What is the one bit of advice you wish you had heard when you were going through your rehabilitation?

I think if you’re passionate about something and you’re willing to work really hard and you persevere through any challenge that comes your way, (then) the possibilities are endless.

I don’t like to say anything’s possible because in our sport we’ve got people who have spinal cord injuries, they might not be able to walk again. Not everything is possible, no matter how hard you try. But as far as what’s got me to where I am, it’s passion and excitement for what I do and (a willingness) to work hard.


Do you feel like a big sister to some of the younger athletes competing in a Paralympic Winter Games for the first time, such as 22-year-old Brenna Huckaby?

I’ll tell you what: she’s come in on fire and if anything, I took time off when she stepped into our sport. I came back injured and I came back an underdog, trying to keep up with where the bar had been set by Brenna and the other athletes.

To be honest, I would not say that’s our dynamic. I’ve tried to help as much as I can, but she’s pretty much got it figured out. If anything, I’m riding my own game…

It’s kinda hard to mentor athletes that you’re competitive with. It doesn’t really seem to work that way. You can high-five each other, pat each other on the back, but ultimately you’re trying to win this race, so you can’t help but put yourself in a competitive bubble and focus on what you need to do.

What brings the greater pressure: the Paralympic Winter Games or being a contestant on Dancing With The Stars?

Dancing With The Stars was like doing the Paralympics every week because it was like, ‘This is your one shot, the world is watching, don’t mess up. You’re being judged, you can get kicked off right away.’ The pressure was pretty similar and I think (the Paralympic Winter Games) set me up for Dancing With The Stars. All of a sudden I was in Dancing With The Stars in front of 18 million people… I think the Paralympics prepared me for performing under pressure.

And I have the same goal (here) as Dancing With The Stars, which was overwhelming at first and I had no idea what was going on, and all of a sudden we were in week four (of the TV show) and I was like, ‘Wait, I’m still here? So I’m doing something right’. At that point my goal was, ‘I just want to be in the moment. I want to be able to hear the music and enjoy the moment’. You can get overwhelmed and you forget what you just did. Sometimes racing is like that as well. You can do a run and you’re like, ‘What did I even do?’ Because you have so much adrenaline and you’re frantic.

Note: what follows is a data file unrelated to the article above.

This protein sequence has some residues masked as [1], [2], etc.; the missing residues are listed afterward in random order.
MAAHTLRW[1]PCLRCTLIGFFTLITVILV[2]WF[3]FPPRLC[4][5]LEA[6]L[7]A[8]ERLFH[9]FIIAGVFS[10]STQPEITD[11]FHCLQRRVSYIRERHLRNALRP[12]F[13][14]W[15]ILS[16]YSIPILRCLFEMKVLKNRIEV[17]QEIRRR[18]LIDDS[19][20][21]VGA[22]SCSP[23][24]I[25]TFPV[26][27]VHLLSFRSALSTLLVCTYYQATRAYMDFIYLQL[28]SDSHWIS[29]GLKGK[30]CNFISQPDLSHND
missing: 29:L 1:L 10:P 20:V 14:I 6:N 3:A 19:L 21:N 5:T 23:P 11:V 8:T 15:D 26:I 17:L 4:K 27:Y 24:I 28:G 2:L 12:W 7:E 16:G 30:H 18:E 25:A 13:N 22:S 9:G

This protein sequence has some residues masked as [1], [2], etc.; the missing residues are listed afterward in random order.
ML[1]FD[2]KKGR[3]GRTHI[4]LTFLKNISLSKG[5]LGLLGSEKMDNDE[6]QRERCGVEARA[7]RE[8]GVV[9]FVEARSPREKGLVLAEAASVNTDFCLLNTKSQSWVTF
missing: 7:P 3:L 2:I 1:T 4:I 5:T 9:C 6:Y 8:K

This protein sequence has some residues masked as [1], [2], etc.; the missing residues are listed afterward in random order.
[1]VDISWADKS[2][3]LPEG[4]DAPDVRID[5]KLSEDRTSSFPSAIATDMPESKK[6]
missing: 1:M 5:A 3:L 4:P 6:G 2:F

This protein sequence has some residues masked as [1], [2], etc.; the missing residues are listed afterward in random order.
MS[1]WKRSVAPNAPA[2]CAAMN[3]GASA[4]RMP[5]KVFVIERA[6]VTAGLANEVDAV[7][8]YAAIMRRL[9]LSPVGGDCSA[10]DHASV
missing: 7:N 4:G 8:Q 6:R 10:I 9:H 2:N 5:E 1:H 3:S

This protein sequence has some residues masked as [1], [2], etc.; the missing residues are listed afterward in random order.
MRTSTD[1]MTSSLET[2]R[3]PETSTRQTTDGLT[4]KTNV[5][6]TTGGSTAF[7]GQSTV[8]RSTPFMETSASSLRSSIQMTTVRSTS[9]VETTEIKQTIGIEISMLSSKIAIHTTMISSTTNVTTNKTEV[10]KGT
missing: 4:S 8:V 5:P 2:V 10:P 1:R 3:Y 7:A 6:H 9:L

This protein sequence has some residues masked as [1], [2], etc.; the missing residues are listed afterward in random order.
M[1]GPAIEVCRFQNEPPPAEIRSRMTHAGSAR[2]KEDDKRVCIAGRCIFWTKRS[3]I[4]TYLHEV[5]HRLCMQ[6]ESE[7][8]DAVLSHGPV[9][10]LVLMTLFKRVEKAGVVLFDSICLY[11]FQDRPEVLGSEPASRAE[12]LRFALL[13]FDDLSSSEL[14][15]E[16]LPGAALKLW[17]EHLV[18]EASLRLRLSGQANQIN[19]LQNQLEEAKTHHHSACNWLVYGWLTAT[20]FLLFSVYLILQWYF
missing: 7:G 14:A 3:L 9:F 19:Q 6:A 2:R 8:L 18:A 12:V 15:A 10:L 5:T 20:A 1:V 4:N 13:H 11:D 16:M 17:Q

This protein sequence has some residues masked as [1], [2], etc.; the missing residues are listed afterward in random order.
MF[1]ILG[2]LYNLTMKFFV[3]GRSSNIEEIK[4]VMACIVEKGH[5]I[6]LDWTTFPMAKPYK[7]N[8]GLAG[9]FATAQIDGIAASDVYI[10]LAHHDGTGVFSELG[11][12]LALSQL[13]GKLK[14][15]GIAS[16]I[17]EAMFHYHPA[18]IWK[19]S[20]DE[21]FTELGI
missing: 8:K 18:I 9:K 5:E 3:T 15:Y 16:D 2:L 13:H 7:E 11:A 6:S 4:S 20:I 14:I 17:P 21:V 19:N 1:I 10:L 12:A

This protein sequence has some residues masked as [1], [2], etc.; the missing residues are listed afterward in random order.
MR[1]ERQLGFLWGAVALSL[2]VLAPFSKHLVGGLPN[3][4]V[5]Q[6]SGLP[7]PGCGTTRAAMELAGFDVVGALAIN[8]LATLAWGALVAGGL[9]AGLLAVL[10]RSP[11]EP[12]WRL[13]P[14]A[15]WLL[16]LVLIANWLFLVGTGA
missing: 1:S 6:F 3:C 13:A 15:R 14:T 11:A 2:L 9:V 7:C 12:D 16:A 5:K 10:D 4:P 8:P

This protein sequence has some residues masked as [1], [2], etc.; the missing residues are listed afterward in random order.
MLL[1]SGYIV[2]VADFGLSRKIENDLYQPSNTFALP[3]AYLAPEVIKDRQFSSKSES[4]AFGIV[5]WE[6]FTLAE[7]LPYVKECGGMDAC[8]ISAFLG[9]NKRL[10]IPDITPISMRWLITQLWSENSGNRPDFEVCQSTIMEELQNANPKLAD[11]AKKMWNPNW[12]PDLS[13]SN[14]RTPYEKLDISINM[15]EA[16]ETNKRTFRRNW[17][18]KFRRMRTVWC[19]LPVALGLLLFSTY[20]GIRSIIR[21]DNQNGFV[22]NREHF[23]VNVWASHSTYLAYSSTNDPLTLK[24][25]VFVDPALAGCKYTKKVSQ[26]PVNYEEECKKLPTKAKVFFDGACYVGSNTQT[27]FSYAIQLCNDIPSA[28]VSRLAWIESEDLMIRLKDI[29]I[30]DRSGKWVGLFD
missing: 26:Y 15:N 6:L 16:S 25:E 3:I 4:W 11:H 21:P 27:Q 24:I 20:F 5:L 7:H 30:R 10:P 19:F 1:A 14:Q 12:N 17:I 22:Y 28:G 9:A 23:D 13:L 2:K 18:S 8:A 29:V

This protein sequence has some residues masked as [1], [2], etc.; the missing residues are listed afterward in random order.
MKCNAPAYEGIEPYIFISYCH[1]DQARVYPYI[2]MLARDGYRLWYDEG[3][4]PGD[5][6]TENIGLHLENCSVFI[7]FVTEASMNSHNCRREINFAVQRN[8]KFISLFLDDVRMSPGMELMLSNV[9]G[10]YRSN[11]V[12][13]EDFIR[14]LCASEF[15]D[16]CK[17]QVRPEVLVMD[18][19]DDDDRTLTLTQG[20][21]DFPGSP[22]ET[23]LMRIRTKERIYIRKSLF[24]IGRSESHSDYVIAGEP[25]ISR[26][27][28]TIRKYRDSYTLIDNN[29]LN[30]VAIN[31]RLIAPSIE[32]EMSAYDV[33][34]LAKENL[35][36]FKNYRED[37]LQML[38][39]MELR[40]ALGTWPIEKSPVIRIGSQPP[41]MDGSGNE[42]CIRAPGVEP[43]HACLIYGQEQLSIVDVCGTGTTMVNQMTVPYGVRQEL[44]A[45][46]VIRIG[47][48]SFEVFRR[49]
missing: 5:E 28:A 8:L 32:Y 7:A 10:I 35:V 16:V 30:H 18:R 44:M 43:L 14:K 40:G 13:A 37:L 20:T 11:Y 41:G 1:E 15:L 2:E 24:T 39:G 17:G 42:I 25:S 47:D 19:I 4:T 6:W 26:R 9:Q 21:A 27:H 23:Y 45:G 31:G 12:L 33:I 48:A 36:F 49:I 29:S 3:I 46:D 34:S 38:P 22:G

All I wanted was to be in the moment and toward the end of Dancing With The Stars something clicked. I was able to hear the music and the crowd. Everything slowed down and it was this amazing zone to be in.

That’s what I want to now bring back to my racing with the Paralympics. (To) not get ahead of myself and thoroughly enjoy every moment. When I do that you realize there’s time to make adjustments, it’s not going as fast as you think it is. You slow everything down.

They work hand in hand: the Paralympics prepared me for Dancing With The Stars and Dancing With The Stars has hopefully prepared me for the Paralympics.


What is your next adventure?

I would like to vacation. It was a whirlwind for a bit there and everything overlapped. Dancing With The Stars overlapped with the Paralympics, then I wrote a New York Times bestselling book (On My Own Two Feet: From Losing My Legs To Learning The Dance Of Life). Then I found out I was doing (the) Oprah (tour), so I did that and that overlapped with the Super Bowl commercial that I shot, and then at the same time I do a lot of motivational speaking and corporate speaking and I had all those speeches lined up. For two years I was home for a day at a time, gone for a week – non-stop.

(With Adaptive Action Sports) I want to be able to get kids on snowboards and get people excited about outdoor adventure and sports and living life to its fullest, and travel, and I want to do more of that with our organization, actually to be able to give a little bit more.

It’s been the hardest journey of my life and yet at the same time the most rewarding of my life. Everything that’s ever been worth it was the hardest thing I’ve gone through. The last couple of years have been unreal.